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THU0332 Use and Reasons for Non-Use of Antimalarial Drugs in a Dutch Cohort of Patients with Systemic Lupus Erythematosus
  1. M. W.-P. Tsang-A-Sjoe1,
  2. I. E. M. Bultink1,
  3. A. E. Voskuyl1
  1. 1Rheumatology, VU University Medical Center, Amsterdam, Netherlands

Abstract

Background Antimalarials (AMs) have been demonstrated to reduce disease activity and prevent damage accrual in SLE. Recent guidelines advice to prescribe AMs in all patients with SLE. However, AM related retinopathy is a severe complication of AM use with a reported prevalence of about 1% after 5 years of use.

Objectives To investigate the use and reasons for non-use of AMs in the Amsterdam Lupus Cohort, as well as disease related variables associated with non-use. Secondly, to assess the occurrence of severe side-effects due to AM use.

Methods Patients were asked for AM-use at their last visit in our longitudinal cohort study. Reasons for non-use were recorded. Demographic and disease characteristics were compared between users and non-users of AMs. Damage was assessed by SLICC damage index (SDI). Daily dosages of hydroxychloroquine (HCQ) according to lean body weight were calculated. Patient records were checked for the presence of ophthalmologic screening for AM-related retinopathy.

Results Out of 190 SLE patients in our cohort, 139 (73.2%) were using AMs at their last visit, predominantly HCQ (136/139, 97.8%), while 92.1% (175/190) had ever used AMs. Daily dosage of HCQ was 400 mg in 115/136 (84.6%) patients. Patients did not use AMs (n=51) for the following reasons: intolerance (n=16), discontinued without a documented reason (n=11), never initiated (n=9), quiescent disease (n=7), contraindication (n=2), other (n=6). Only one patient discontinued HCQ due to AM-related retinopathy. Another patient discontinued HCQ due to cardiomyopathy, possibly related to HCQ. Compared to AM users, non-users of AMs had a longer disease duration (median (range) 13 (2-35) vs 10 (2-37) years; p=0.004), higher SDI (mean SDI 2.4 ± 2.5 vs 1.2 ± 1.8; p<0.001) and a history of lupus nephritis (47% vs 29.5%; p=0.002). Logistic regression showed that SDI and lupus nephritis, but not disease duration, were independently associated with non-AM use. Ophthalmologic screening was performed in 84.9% (118/139) of patients, of whom 78.4% (109/139) in the past 2 years. According to lean body weight, 119/136 (87.5%) had daily dosages of HCQ above the recommended 6.5 mg/kg body weight.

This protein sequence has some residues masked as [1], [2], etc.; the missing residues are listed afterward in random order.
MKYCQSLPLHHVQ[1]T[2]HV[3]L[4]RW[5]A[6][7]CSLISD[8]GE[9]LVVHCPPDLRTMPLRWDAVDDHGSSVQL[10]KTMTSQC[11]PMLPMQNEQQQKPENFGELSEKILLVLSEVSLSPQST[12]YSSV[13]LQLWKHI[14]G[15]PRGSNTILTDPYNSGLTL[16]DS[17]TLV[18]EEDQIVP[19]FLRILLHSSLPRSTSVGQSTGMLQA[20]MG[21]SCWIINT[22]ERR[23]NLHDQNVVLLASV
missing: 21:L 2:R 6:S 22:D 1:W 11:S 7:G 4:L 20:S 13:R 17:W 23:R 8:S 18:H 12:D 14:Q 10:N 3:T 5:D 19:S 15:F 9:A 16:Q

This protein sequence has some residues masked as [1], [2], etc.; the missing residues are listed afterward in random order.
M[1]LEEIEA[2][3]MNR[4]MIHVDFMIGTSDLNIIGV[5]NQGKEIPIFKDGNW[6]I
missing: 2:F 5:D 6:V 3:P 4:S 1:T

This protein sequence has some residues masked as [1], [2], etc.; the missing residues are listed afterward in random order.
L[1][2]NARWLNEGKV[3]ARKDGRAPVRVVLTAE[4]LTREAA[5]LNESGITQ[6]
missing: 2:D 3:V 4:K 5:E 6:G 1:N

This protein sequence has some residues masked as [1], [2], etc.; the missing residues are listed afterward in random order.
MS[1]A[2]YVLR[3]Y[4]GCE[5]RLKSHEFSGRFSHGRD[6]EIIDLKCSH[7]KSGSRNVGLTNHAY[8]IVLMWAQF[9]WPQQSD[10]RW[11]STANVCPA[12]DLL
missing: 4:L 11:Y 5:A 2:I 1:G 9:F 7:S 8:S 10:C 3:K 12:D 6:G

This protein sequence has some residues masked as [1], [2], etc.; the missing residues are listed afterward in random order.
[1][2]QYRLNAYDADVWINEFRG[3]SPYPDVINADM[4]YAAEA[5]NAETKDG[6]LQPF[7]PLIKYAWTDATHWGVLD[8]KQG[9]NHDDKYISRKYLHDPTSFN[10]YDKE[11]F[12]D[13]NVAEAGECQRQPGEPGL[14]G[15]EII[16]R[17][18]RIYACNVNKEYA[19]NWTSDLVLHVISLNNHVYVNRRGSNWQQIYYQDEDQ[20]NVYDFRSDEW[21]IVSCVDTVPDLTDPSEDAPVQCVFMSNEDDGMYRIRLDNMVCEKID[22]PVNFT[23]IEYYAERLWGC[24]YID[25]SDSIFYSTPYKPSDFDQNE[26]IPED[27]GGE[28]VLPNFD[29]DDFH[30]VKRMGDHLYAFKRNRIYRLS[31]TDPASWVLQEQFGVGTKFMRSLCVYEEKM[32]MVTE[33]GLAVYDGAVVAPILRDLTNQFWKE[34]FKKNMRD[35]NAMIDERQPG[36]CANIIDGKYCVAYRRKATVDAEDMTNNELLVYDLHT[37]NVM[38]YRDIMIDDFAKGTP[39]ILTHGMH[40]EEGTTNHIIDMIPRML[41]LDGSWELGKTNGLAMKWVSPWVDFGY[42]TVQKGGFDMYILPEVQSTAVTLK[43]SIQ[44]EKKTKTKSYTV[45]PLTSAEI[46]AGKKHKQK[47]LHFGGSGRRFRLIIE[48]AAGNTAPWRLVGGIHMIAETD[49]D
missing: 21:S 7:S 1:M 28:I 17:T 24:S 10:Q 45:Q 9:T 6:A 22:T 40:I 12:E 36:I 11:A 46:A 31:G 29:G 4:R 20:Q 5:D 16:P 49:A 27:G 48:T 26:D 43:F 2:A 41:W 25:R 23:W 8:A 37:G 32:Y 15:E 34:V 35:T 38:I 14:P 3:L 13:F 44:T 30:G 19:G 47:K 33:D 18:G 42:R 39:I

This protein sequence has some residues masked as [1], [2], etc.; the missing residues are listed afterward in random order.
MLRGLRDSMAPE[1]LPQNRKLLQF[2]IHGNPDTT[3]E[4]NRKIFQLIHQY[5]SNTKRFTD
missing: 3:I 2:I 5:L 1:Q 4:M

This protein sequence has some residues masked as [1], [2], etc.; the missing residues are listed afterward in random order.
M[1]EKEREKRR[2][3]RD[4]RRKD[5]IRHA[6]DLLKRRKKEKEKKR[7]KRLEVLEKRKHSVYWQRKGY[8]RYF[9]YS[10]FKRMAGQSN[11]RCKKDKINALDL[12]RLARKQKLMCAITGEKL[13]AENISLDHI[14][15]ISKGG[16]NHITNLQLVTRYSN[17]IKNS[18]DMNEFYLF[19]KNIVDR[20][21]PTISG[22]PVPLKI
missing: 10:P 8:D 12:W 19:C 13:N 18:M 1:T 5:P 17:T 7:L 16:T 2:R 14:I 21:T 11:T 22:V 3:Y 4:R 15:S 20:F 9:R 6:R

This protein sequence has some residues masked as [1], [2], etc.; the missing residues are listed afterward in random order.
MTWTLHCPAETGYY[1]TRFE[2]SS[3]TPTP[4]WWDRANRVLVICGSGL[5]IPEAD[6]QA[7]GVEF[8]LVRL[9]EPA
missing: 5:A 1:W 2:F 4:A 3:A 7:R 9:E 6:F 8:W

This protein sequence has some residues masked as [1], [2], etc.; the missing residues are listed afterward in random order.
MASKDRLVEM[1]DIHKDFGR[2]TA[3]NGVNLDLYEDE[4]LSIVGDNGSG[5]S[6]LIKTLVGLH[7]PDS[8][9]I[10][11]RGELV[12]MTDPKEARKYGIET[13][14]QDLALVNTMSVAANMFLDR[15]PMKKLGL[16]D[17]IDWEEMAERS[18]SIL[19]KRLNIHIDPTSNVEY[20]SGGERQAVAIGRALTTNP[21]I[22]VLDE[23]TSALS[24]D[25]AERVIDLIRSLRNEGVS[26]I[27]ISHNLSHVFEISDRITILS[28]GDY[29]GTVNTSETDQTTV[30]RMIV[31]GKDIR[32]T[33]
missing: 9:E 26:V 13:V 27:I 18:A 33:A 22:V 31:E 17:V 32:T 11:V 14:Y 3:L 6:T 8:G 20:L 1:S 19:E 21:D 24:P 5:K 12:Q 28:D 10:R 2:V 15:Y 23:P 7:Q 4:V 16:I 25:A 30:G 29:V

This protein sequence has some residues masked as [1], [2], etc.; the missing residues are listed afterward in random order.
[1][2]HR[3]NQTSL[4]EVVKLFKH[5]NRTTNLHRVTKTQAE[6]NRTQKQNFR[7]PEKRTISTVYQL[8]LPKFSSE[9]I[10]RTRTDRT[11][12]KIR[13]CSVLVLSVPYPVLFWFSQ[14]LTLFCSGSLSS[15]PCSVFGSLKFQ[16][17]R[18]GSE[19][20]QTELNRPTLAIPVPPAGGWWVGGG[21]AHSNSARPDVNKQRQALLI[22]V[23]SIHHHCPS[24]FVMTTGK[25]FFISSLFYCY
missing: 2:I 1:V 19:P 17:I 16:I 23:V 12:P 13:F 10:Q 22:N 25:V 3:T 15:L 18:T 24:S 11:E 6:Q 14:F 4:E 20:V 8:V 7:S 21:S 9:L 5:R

Conclusions Despite increased awareness of the importance of AM treatment in SLE, there is still room for improvement, especially in patients with lupus nephritis and/or long-standing disease. Daily dosages of hydroxychloroquine often exceeded recommendations from guidelines. However, the occurrence of severe side effects is limited.

Disclosure of Interest None Declared

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